Michigan Sen. Jeremy Moss Is Here, Queer, And He Doesn’t Care If You Get Used To It

Why first openly gay member state senator isn’t letting up, even after a series of progressive wins

Sarah Bricker Hunt

In a way, Michigan Sen. Jeremy Moss is a throwback to the kind of classic Michigan Democrat that led to the state’s reputation as a union-driven, blue-collar mainstay on the national stage in the latter half of the 20th century. His matter-of-fact State House speeches have won him several national headlines not because they are the fiery, soundbyte-laden stuff late-night cable news hosts love so much, but because they are so earnest. Moss, who has lived in Southfield his whole life, says what he means and means what he says. If that’s not a sentiment true of the spirit of this state, it’s hard to say what would be.

At the same time — Moss, at a solidly Millennial age of 36, is just as much a product of his generation as he is a product of his blue-collar upbringing. He’s vocal on social media and well-versed in the modern culture wars. And yes, he’s openly gay.

No, he doesn’t shy away from that part of his identity. In fact, he wields his queerness in a way that immediately makes Republicans intent on pushing absurd claims about LGBTQ+ community members look irrelevant. He’s loud, he’s proud, and he really doesn’t care if you get used to it or not. He’s got work to do.

“There was a moment, when I was younger, where I realized I’m never not going to be gay,” Moss, who was elected to the state Senate in 2018, making him the first openly gay person to serve in the Michigan Senate, tells Pride Source. “This is gonna be me for the rest of my life, and it’s never going to change, so I have to live authentically, as who I am. If it's not me at that microphone in the Senate, it's nobody at that microphone in the Senate.”

Moss’s (very) early political aspirations

Moss may have been born for this role. As childhood friend Lizzie Seagle, who lives in Detroit, recalls, Moss was “super into” politics and politicians even at a very young age. The two went to the same school from first through eighth grade. Seagle says, “Everyone knew he was the kid most likely to become president. His bar mitzvah theme was even ‘Moss for Boss,’ like a political campaign. Loving politics and loving ‘I Love Lucy’ were his thing.

In hindsight, it’s hilarious a child had such a keen interest in those things.”

Seagle remembers sitting in her second grade classroom when Moss broke the somber news that former President Richard Nixon had died. She describes it as the exact moment she found out who Nixon was. “Jeremy walked into our second grade classroom and announced to the whole class that he had died, as if anyone else in the second grade had any interest in, or even knowledge of, Richard Nixon.”

“He’s always been passionate about politics, and it’s so awesome to watch him actually carry out his childhood dream and make a difference in state government,” Seagle adds. “It’s especially meaningful to see him proudly represent both the queer community and Jewish community.”

Fast forward a few decades and Moss, currently serving as Assistant Democratic Leader in the state Senate, is happy to rattle off the list of wins the party has chalked up since flipping the State House for the first time in more than four decades last November — he just asks people remember it’s been a group effort among various stakeholders, including non-profit organizations, constituents and the legislature.

The crowning achievement so far may be the much-anticipated Elliott-Larsen Civil Rights (ELCRA) amendment, which expanded civil rights protections to Michigan’s LGBTQ+ community. Moss crafted the legislation alongside Rep. Jason Hoskins (D-Southfield), the first openly gay Black state rep, who Moss frequently refers to as someone who has been his “right-hand man” throughout Moss’s journey to the state Senate.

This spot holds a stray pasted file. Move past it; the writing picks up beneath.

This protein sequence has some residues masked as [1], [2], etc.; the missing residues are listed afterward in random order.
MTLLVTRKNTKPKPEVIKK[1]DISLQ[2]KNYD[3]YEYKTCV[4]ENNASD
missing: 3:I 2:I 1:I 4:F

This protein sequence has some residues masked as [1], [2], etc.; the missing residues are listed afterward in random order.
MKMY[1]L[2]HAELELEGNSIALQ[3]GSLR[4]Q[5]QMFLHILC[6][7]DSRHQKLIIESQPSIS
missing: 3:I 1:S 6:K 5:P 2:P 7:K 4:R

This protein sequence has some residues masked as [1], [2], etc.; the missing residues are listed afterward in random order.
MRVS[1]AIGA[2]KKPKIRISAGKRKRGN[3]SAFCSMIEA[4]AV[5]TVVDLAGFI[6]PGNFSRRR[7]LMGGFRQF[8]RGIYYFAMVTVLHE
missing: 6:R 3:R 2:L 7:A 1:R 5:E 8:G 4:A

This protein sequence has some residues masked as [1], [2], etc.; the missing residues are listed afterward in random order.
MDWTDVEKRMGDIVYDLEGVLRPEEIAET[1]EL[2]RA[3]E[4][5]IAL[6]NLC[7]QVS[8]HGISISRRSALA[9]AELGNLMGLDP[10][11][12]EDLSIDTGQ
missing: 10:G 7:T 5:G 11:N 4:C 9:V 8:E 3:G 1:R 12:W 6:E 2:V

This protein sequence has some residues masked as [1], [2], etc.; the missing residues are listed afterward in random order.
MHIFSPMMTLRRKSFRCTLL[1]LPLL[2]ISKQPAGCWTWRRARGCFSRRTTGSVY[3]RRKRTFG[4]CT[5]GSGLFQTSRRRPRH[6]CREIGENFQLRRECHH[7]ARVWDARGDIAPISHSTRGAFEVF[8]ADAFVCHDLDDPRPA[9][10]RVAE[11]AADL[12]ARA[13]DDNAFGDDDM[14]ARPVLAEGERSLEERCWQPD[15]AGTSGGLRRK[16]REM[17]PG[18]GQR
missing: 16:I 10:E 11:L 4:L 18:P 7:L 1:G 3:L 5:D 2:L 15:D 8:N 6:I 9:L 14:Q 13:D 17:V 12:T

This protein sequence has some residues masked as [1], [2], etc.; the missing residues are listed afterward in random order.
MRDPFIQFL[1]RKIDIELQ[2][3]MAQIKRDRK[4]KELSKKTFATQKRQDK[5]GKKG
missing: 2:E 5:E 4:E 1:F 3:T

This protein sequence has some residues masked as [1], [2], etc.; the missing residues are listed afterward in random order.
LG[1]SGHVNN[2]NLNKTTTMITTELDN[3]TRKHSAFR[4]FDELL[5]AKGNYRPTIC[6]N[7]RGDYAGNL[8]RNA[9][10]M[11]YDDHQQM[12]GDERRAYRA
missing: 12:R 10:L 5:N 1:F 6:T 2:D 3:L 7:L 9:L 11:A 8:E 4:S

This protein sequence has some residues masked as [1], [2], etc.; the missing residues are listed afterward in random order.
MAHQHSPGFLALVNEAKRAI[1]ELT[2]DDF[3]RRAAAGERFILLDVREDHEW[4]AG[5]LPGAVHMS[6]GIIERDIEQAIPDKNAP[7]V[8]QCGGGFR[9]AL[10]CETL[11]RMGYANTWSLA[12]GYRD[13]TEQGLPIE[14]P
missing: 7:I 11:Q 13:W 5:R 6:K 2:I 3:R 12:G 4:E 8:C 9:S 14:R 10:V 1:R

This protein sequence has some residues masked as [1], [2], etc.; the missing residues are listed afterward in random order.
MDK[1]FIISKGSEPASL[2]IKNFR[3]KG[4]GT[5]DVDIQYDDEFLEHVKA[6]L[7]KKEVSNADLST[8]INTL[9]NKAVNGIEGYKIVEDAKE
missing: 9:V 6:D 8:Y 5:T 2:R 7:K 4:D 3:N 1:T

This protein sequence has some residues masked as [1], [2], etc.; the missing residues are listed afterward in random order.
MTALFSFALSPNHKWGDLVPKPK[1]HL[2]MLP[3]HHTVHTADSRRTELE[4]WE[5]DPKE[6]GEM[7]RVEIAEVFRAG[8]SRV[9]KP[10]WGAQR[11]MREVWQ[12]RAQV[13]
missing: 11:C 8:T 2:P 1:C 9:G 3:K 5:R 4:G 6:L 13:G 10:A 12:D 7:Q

Like Moss, Hoskins started his political career on the Southfield City Council and then went on to become a state representative. Hoskins is currently serving his first term representing Michigan’s 18th district, while Moss served as the representative for the 35th district before being elected to the Senate.  “I’m so grateful for his leadership and his friendship over the years as they have had a profound impact on my life and I don't think I would be where I am now with him,” Hoskins says.

Hoskins describes Moss as “the rare kind of leader who not only lifts up our community but, through a network of advocates and allies, has fostered a sense of solidarity with the LGBTQ+ community.”

Moss, Hoskins adds, has been unwavering in his defense of the LGBTQ+ community against hateful rhetoric for years. “It serves as an inspiration to us all, reminding us that true leadership emerges from authenticity, empathy and a relentless pursuit of a better world for everyone.”

The ELCRA amendment is one of several highly impactful progressive accomplishments. In the first quarter of 2023, the legislature also put bills in front of Gov. Gretchen Whitmer that struck down Michigan’s archaic abortion law, ended the anti-union right to work era, implemented the first real gun control legislation in a generation, and the list goes on.

Watching Trump’s influence on Michigan GOP leaders

Sen. Moss in session at the State House. Photo: Michigan Senate

Moss’s focus on progressive goals is partly an effort to move forward on issues due for a recalibration, like the ELCRA amendment and access to abortion. But it’s also a repudiation of the lingering impact of the Trump administration. Moss remembers watching the Republican party become beholden to the former president when he was serving as a state rep representing Michigan’s 35th district from 2015 to 2019.

“When he came down those escalators and announced his campaign, I can tell you, no Republican in the legislature wanted him to become the nominee,” Moss recalls. “None of them felt he was qualified to run and they all avoided him on the campaign trail, but the second he was elected, they wanted to be a part of it.